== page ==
According to the South China Morning Post, "More than 400 fragments of stone implements have been found in a stratum of sediment that was originally thought to have formed 15 million years ago". The site was in northern China, in Shibaozhuang village.
At the time of the find (in 2013), and according to evolutionary dating methods and assumptions, the earliest tools appeared in Africa no earlier than 2.6 million years ago. So, according to a researcher: "The sediment [in Shibaozhuang] must be considerably younger than geologists thought, because no stone tools could have appeared so early."
Hence, despite it being said that the sediments had "long been determined by geologists to be at least 15 million years old" they now suddenly 'must' be much younger, as such an old date would be incompatible with evolutionary ideas of human origins.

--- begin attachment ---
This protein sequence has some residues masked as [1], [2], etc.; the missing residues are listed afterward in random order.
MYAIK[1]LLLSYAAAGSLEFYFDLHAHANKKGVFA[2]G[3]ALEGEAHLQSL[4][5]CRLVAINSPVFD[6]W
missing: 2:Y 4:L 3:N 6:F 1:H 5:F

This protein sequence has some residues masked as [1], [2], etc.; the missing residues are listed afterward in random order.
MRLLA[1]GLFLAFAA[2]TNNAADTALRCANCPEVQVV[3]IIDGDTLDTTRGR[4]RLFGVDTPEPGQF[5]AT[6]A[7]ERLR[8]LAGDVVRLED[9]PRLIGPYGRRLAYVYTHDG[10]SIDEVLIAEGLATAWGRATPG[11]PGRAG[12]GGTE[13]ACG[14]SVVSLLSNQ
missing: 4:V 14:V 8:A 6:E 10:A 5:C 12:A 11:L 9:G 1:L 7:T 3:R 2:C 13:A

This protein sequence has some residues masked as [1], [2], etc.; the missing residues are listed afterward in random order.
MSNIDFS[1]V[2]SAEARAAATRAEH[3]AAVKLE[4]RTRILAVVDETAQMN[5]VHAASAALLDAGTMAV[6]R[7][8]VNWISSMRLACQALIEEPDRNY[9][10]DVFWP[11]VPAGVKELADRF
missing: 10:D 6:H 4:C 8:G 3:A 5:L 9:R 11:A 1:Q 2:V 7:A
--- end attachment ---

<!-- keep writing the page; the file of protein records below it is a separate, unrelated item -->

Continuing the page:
Whilst any date of millions of years does not fit the framework of biblical creation, the above demonstrates how evolutionists confine dates to within 'acceptable' limits of their theory. i.e., the sediments can't be that old because that goes against evolutionary theory. Later, when a younger date is presumably 'found', this date can then be used to support evolutionary theory. And the whole episode may be used even as an example of how 'science' is self-correcting.
This is a great example of how, when the evidence contradicts evolution, it is the evidence that gets thrown out, not evolutionary theory.
Chen, S., Sediment in Nihewan might hold clues to the first Homo sapiens, www.scmp.com, 5 November 2013.